Current online eye tests serve as essential screening tools for individuals who suspect they have astigmatism. While these tests are convenient, they do not replace the conventional in-office diagnostic exams. If your test results show likely astigmatism, you should follow up with an eye specialist.
An example of these online tests is the astigmatism mirror. Companies such as Opternative and Essilor offer various at-home astigmatism tests.
Results should be accurate if you carefully follow the steps and instructions for at-home astigmatism testing. But remember: these tests primarily serve as a screening tool. A follow-up comprehensive eye exam by a specialist is necessary.
Why Do You Need to be Diagnosed by a Doctor?
In-office eye testing is essential to diagnosing astigmatism because it is objective, unlike a self-assessment. It limits the likelihood of error and helps you obtain expert opinions.
Besides initiation of treatment for moderate to severe astigmatism, the doctor will advise how often you need to go for comprehensive eye examinations.
Since astigmatism often occurs with refractive errors, in-office diagnosis can help discover these disorders too.
What Happens After Testing and I Am Diagnosed?
If you are diagnosed with astigmatism, your doctor is likely to initiate a treatment based on the degree of abnormality. Mild astigmatism of around 0.75 diopters requires no treatment if you are asymptomatic.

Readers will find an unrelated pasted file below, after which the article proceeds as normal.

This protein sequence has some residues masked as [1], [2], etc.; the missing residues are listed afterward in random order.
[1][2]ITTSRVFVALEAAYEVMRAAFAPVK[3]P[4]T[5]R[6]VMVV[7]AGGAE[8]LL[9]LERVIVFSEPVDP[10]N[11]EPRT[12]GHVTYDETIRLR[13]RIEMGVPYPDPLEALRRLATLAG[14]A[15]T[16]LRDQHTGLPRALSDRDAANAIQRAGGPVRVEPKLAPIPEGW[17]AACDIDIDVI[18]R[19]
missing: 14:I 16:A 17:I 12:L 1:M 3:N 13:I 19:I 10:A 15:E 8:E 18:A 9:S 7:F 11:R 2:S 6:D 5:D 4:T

If you have moderate or severe astigmatism, your doctor might prescribe corrective lenses (soft toric or rigid gas permeable lenses) to clear up your blurry vision. Laser surgery is the treatment of choice for those who want a long-lasting solution.
What if Tests Are Normal?
Astigmatism is just one of the causes of blurry vision and associated symptoms. If the astigmatism tests are normal, your doctor will run more tests to evaluate the other possible etiologies.
Optic neuritis, macular degeneration, glaucoma, and retinopathy also cause visual disturbances. Therefore, your doctor will perform tests such as slit lamp examination and tonometry to determine the cause of your eye symptoms.
How will you know if you have astigmatism?
Symptoms such as blurry vision, headache, and eyestrain can make you suspect a case of astigmatism. However, an in-office diagnosis consisting of a comprehensive eye exam is the most accurate way of determining whether you have astigmatism.
What are the symptoms of astigmatism?
Astigmatism mainly presents itself with blurry vision. But other symptoms such as headache, eye strain, squinting when trying to focus, and poor night vision can also occur in astigmatism.
How do I know if I need glasses for astigmatism?
Not everyone with astigmatism needs corrective lenses. If you have no symptoms, you might not need glasses. However, astigmatism can worsen over time, implying you might require glasses later even if you do not have any current symptoms. Generally, those with astigmatism over 1.5 diopters are the ones who need lenses. Presbyobypes with astigmatism of 1.0 will have a better vision if the curvature abnormality is corrected.
Eye Health Statistics. (2015) American Academy of Ophthalmology.
Comprehensive eye exams. American Optometric Association.
The doctor will ‘see’ you now: Online vs. in-person vision tests. (March 2018). CNN Health.
Astigmatism and vision: should all astigmatism always be corrected? (May 2013). British Journal of Ophthalmology.
Last Updated February 26, 2022